An immense number of Italian emigrants participated in major public works, and many were victims of accidents. Much of the work on the Frejus, San Gottardo and Simplon tunnels, or the Transiberian and Tonking railways was done by Italians. A typical feature of employment in the building sector was its temporary nature and the organisation of working groups which included various trades and occupations, from bricklaying to the simple but arduous task of loading and unloading bricks. A certain number of emigrants achieved success as businessmen.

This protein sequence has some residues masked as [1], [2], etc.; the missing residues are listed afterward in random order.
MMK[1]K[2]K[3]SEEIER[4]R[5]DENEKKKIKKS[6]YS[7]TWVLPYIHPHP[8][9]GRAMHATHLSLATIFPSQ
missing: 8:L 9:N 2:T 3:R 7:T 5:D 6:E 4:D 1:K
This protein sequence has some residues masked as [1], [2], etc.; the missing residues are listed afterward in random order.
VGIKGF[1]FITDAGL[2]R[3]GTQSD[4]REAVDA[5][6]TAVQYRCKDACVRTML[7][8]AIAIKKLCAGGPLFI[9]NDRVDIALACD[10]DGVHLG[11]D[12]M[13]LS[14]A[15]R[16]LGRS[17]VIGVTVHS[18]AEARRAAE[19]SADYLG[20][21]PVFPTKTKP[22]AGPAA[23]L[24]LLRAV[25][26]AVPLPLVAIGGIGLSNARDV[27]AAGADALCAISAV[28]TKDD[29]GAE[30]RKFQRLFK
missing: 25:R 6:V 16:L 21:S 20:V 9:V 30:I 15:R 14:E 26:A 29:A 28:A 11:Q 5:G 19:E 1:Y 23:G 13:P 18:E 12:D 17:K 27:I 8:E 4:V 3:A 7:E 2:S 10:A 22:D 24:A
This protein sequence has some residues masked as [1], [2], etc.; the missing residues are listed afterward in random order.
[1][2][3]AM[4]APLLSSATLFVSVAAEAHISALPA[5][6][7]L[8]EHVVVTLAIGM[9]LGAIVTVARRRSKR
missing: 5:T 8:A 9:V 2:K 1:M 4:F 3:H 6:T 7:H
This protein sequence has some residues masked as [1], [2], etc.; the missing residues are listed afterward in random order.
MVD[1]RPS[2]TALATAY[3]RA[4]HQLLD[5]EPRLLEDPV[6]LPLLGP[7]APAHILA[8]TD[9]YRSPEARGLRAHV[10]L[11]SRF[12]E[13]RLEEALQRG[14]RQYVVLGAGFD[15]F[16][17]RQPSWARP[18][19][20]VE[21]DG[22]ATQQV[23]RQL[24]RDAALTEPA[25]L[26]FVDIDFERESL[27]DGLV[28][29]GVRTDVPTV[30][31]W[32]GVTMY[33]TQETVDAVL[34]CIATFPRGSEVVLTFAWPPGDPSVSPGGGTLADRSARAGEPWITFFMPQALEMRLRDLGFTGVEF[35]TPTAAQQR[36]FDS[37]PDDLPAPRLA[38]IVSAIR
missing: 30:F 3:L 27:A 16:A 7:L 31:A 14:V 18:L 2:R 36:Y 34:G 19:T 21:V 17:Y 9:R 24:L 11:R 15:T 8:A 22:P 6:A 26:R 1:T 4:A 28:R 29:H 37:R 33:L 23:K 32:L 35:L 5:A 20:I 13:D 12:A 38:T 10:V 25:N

Economist Luigi Einaudi coined the appropriate expression “prince merchants” to define men who, often starting from nothing, were able to take every opportunity and eventually reach enviable positions. These are stories of men who quickly passed from rags to riches, achieving great prestige and rising to positions of prominence in their new homeland. Their success contributed to the spread of Italian products all over the world, particularly in the food sector.
Among these successful stories we can take one example: in Brazil, Giuseppe Giorgi started as a simple worker and became a railway builder thanks to his technical and organisational abilities; he obtained enormous orders from the local public administration and rose to prominence in a highly profitable sector which was normally the domain of the British.